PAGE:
As we approach the 150th anniversary of the end of the Civil War there are still so many unanswered questions from that era. Scholars and historians have written reams about this turbulent period of American life. The social and political trials and tribulations that occurred have been the source material for novels, plays, films and television miniseries for decades. So what more is there to learn? What aspects of this trying time have we not explored?
Matthew Lopez’s 2010 play The Whipping Man explores a relatively obscure and perhaps overlooked part of American Southern life; Southern Jewish slave owners. The story of the play begins on April 13, 1865 shortly after the end of the war, in Richmond Virginia. The characters are a young wounded Confederate soldier and his family’s two remaining slaves. The household was Jewish and the slaves were raised in the Jewish faith. The holiday of Passover is at hand. Simon, the elder slave, insists on preparing a Passover Seder: the Jewish ritual that commemorates the Exodus of the Israelites from slavery in Egypt. Caleb, the young wounded Confederate soldier has doubts about his faith after having seen the horrors of war. John, the younger slave is obsessed with looting and drinking whiskey and has fantasies of leaving for a new life in New York. During the course of the play secrets are revealed and revelations are made by all the characters that dramatically alter the course of their lives.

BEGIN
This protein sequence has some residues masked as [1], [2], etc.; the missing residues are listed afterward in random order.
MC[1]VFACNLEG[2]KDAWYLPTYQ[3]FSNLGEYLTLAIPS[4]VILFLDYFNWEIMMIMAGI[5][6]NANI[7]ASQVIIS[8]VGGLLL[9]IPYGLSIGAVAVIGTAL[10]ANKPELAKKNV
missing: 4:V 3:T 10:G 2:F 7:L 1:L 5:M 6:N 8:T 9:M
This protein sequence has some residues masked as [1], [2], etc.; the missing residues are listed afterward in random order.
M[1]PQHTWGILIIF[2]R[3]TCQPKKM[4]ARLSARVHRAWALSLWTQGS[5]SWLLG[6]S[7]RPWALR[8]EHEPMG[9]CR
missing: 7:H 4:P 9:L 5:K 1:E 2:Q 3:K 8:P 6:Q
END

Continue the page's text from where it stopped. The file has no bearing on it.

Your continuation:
The play raises a variety of issues and themes. The concepts of slavery and freedom are presented through the lens of the Torah (Jewish Bible), and the paradox and irony of Southern Jewish slave owners is explored in a deeply moving and personal way. This is a play about three very complicated and conflicted people brought together and torn apart by circumstance. This is a play about faith and family as well. The three men are indeed a family and share a bond that is ultimately destroyed by their deception, contradiction and loss. The Whipping Man is a powerful and compelling piece of storytelling that fully resonates in modern society. And it highlights a lesser known phenomenon of Civil War life in the South. The play opens January 30 and runs through February 16 at the Clarence Brown Carousel Theatre.